In a world increasingly dominated by the cloud, privacy is often sacrificed for convenience. Imagine a world where you could use cloud services without allowing the provider to read your data. Author of Cryptocat (a browser-based secure chat system) Nadim Kobeissi shared the problems he faced developing Cryptocat, his solutions, and future of client-side cryptography. Read on for more.
Despite giving workshops on Off- the-Record messaging to Middle Eastern Activists, Kobeissi found that adoption was low because of the complexity of installing new chat software, plugins, generating keys, verifying your friends, etc. Especially when the person on the other end had not been taught how to use OTR. At the end of the talk he gave some reasons why North American users may find it easier: we develop this software and export it so we have a community of developers available for support, whereas in the Middle East this is foreign software lacking context.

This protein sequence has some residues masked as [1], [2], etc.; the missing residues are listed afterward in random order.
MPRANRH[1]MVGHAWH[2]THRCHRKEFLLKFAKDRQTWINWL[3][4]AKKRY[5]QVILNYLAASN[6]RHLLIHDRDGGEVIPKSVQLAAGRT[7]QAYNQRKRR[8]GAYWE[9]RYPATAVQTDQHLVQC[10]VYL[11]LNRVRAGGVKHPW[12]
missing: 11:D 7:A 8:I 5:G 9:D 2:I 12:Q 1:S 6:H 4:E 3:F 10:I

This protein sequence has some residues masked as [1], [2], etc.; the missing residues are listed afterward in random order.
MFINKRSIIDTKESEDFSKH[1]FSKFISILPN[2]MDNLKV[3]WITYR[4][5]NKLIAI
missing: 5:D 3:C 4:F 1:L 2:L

Since he was interested in client-side cryptography and there was a clear problem getting people to securely communicate, he set out to experiment with the former while solving the latter. He identified several problems thwarting success:
- Code delivery is insecure (will it be intercepted and modified? Can you trust the original server?). Compounding this, code in browsers is ephemeral, making it nigh impossible to trust.
- Browser sandboxing was often incomplete and exploitable (a situation which has improved, but new bugs are still occasionally found). If the sandbox breaks, all bets are off.
But where to go from here?
The W3C formed a web cryptography working group six months ago, with a specification due in 18 months.
Working with the Guardian project, the Cryptocat developers hope to introduce AweSoMe (always secure messaging), which aims to build a suite of utilities for easy and secure messaging (guaranteed message delivery, verifiable end-to-end encryption, and control over logging).
Development of Cryptocat2 is in progress, using XMPP rather than their experimental protocol, and mpOTR which extends OTR with group chat features and newer ciphers. The specification is half complete, and contributions were encouraged.
Although secure chat for the masses is being worked on, there is still much work to be done on securely storing data in the cloud. Luckily, the lessons learned developing Cryptocat will apply to future projects.